Mayor Adams Calls Together More than 300 Jewish Community Leaders to Update on NJ Security Threat and Reassure New Yorkers

Mayor Adams Calls Together More than 300 Jewish Community Leaders to Update on NJ Security Threat and Reassure New Yorkers

 By Yehudit Garmaise

 Quickly responding to the recent credible threat of anti-Semitic terrorism that was aimed at New Jersey synagogues, Mayor Eric Adams invited Jewish leaders citywide to join him on a Zoom call to explain the latest precautions the NYPD is taking to protect Jewish New Yorkers.

 The mayor said that he had no trouble gathering the more than 300 Jewish leaders who came together to participated in the Zoom call that was planned at the last-minute, “because we have had a long relationship in dealing with the fight to end anti-Semitism throughout our city."

 Although yesterday’s threats to synagogues were directed towards shuls in New Jersey, the mayor said that NYC is taking the threats seriously as well because of the size of the Jewish population of the city.

 “Whatever [anti-Semitism] takes place on the national or international level, it impacts NYC in some way,” said the mayor, who said that today that he wanted to “bring [Jewish leaders] together, give an overview of what we know, and how we are responding."

 The boy whom police are investigating is autistic and reported having been bullied, NBC news reported.

 Although a community security volunteer told BoroPark24 that the boy was found with weapons at his home, he is a minor, and therefore, district attorneys will have a hard time pressing charges.

 Because the investigation is still ongoing, John Galati, the NYPD’s chief of intelligence, could not reveal much about the suspect who posted online such alarming threats to NJ shuls.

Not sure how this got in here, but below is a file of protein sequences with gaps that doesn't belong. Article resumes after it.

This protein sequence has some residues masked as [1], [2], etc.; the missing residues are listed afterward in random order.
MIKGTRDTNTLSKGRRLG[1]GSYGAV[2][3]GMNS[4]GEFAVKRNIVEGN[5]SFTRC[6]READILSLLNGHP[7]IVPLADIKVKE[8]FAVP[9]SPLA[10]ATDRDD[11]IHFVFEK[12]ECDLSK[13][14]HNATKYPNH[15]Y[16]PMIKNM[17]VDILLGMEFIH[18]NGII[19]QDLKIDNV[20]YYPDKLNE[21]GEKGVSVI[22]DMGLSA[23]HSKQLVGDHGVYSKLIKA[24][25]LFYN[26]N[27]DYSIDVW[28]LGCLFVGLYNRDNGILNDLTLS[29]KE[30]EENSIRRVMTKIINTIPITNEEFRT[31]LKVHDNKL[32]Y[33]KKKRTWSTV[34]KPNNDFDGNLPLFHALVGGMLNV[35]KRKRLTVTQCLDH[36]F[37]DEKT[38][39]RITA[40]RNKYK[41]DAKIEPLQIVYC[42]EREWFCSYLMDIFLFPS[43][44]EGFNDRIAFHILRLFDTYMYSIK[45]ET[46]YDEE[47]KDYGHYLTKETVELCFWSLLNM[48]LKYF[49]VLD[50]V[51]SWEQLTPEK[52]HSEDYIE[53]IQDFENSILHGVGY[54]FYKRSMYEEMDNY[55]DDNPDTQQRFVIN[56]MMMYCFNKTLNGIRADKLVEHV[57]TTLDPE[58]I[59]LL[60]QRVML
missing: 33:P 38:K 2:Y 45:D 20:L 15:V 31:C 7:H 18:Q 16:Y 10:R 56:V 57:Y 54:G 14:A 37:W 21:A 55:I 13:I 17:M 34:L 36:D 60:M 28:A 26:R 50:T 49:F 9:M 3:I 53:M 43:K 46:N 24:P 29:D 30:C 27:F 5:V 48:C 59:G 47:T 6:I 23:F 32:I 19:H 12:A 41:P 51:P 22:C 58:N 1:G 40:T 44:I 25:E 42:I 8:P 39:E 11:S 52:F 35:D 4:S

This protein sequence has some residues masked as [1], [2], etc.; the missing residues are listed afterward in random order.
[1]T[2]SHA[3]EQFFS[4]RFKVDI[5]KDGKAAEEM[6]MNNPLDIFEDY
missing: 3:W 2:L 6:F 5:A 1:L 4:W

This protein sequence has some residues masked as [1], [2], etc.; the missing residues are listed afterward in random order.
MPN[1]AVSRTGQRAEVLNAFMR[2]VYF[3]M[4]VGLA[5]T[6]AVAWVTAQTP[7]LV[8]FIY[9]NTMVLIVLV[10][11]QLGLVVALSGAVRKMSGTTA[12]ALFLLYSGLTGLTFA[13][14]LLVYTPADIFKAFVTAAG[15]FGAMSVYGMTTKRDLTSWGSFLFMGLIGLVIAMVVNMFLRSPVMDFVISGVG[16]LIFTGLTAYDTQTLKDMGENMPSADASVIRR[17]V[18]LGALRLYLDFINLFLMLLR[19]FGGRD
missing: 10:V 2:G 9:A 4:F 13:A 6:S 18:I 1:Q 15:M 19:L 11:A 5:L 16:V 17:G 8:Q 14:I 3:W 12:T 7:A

“What I can tell you is somewhere yesterday, early afternoon, we became aware of an individual who was already known to the FBI, who posted some alarming threats online to Jewish communities, and specifically to synagogues.”

 After the NYPD was notified, the department continued to work closely with the FBI’s Joint Terrorism Task Force in the NYC and in Newark.

 “So we were fully plugged into the investigation,” said the police chief, who reported that police quickly identified and interview the suspect before seizing the electronics that he was using to post hateful and threatening messages.”

 While a credible threat was not directed to New York City, the NYPD continues to stay in close contact with community leaders, and the NYPD’s counter-terrorism bureau deployed counter-terrorism resources to many shuls and Jewish locations citywide.

 The NYPD also is sending out increased cars to patrol houses of worship, NYPD Richie Taylor told BoroPark24.

 “We want to alleviate any concerns,” Chief Galati said. “The threat itself was not directed at NYC, but any time we hear a threat, we are going to act as if the threat were directed at New York.”

 “We want everyone to feel safe,” said one top NYPD official who was sitting with NYPD Commissioner Keechant Sewell. “People should feel the most safe in their homes and in their houses of worship.

 “We want to make sure that everyone sees the [increased patrols] and feels comfortable going to shul on Shabbos.”

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